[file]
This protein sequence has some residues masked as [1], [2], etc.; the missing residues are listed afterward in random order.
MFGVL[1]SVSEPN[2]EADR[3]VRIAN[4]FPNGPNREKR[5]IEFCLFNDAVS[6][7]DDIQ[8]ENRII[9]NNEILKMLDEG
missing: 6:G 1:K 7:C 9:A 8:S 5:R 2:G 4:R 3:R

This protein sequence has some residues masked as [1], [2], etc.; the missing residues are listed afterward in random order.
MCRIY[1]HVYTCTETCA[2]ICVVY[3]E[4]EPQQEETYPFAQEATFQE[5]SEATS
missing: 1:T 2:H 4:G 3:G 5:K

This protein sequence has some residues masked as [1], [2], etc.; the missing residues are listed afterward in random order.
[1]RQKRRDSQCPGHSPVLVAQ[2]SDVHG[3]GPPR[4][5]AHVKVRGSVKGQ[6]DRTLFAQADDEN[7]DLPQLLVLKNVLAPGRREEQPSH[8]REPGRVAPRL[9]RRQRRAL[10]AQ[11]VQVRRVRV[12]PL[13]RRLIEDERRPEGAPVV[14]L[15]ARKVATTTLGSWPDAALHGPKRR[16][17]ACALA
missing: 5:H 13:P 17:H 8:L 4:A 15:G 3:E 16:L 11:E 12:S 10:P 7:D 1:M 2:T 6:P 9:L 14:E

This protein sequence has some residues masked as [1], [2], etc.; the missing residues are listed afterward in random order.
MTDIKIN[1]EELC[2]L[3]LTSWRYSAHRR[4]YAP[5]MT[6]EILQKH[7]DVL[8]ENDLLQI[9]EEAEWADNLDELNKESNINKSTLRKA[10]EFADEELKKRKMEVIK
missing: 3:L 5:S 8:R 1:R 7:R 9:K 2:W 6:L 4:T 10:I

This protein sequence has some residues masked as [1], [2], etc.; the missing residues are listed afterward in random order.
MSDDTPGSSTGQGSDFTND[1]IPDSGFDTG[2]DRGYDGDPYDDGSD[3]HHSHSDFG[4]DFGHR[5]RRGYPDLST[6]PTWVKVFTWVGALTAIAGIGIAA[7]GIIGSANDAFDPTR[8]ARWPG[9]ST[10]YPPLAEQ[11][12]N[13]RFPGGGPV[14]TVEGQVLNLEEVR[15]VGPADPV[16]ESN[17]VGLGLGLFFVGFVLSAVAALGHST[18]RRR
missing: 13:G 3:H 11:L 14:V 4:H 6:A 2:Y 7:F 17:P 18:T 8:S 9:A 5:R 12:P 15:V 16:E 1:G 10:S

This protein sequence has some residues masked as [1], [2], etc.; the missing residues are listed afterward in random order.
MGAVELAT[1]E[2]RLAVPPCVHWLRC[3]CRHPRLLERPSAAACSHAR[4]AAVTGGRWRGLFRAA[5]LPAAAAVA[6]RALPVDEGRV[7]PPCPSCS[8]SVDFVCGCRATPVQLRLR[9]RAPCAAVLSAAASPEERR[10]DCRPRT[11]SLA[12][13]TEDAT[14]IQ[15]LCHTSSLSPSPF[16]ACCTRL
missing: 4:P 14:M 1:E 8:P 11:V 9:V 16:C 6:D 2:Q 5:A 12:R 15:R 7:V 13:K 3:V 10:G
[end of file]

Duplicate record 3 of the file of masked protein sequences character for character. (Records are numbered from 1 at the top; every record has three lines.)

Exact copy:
This protein sequence has some residues masked as [1], [2], etc.; the missing residues are listed afterward in random order.
[1]RQKRRDSQCPGHSPVLVAQ[2]SDVHG[3]GPPR[4][5]AHVKVRGSVKGQ[6]DRTLFAQADDEN[7]DLPQLLVLKNVLAPGRREEQPSH[8]REPGRVAPRL[9]RRQRRAL[10]AQ[11]VQVRRVRV[12]PL[13]RRLIEDERRPEGAPVV[14]L[15]ARKVATTTLGSWPDAALHGPKRR[16][17]ACALA
missing: 5:H 13:P 17:H 8:L 4:A 15:G 3:E 16:L 11:E 12:S 10:P 7:D 1:M 2:T 6:P 9:L 14:E